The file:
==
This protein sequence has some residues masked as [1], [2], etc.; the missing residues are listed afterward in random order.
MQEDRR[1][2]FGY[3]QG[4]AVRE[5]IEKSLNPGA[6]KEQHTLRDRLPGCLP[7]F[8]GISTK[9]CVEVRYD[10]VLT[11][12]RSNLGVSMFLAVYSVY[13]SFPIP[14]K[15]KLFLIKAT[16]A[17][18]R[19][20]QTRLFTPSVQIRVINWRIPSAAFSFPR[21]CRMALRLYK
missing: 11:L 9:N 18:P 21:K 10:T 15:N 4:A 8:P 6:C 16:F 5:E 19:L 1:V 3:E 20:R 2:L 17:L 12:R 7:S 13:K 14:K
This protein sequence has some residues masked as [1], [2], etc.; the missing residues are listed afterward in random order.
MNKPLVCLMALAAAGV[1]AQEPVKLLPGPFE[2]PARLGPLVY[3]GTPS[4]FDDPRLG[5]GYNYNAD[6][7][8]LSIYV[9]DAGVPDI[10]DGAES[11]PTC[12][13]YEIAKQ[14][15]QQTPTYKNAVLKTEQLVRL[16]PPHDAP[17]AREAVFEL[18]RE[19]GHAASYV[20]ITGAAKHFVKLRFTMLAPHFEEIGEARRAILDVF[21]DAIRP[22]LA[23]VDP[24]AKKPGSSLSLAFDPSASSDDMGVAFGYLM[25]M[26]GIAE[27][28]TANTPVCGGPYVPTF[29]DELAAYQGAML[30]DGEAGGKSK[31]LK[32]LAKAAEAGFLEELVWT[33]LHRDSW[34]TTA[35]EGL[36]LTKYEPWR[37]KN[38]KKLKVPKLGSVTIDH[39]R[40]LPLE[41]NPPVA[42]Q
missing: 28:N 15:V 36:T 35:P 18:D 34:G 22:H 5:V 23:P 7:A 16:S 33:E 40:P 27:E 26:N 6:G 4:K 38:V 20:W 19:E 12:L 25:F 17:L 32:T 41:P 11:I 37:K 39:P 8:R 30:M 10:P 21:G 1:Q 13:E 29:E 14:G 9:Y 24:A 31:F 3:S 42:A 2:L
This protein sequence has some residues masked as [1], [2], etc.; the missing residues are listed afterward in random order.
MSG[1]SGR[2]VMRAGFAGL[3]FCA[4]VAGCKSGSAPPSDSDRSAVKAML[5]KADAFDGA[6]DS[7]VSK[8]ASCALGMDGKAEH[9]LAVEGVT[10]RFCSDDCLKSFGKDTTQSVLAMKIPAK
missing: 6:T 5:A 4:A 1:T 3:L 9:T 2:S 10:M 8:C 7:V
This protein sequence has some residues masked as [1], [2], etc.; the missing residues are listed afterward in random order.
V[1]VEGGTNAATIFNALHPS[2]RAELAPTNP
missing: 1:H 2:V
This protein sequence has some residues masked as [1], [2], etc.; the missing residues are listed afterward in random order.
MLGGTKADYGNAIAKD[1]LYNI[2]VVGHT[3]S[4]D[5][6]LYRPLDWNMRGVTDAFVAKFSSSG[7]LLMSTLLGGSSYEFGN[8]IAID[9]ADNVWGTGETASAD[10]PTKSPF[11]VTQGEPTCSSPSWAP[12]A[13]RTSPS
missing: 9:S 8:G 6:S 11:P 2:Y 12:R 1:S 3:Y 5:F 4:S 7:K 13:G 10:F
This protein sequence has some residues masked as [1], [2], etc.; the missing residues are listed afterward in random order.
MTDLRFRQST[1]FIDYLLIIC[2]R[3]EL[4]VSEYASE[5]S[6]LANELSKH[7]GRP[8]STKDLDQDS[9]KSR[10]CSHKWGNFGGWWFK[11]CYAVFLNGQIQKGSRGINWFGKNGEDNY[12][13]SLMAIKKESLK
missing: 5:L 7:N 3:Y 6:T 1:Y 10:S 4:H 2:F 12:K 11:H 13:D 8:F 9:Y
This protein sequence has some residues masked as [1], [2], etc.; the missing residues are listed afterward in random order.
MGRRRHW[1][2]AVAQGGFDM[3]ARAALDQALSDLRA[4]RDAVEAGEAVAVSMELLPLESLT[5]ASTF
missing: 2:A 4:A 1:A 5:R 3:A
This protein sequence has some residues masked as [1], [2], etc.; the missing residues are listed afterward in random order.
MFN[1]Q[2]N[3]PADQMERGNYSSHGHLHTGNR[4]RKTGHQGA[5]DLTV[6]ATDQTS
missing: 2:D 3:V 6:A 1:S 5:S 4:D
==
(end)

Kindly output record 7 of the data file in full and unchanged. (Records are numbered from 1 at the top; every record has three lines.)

This protein sequence has some residues masked as [1], [2], etc.; the missing residues are listed afterward in random order.
MGRRRHW[1][2]AVAQGGFDM[3]ARAALDQALSDLRA[4]RDAVEAGEAVAVSMELLPLESLT[5]ASTF
missing: 2:A 4:A 1:A 5:R 3:A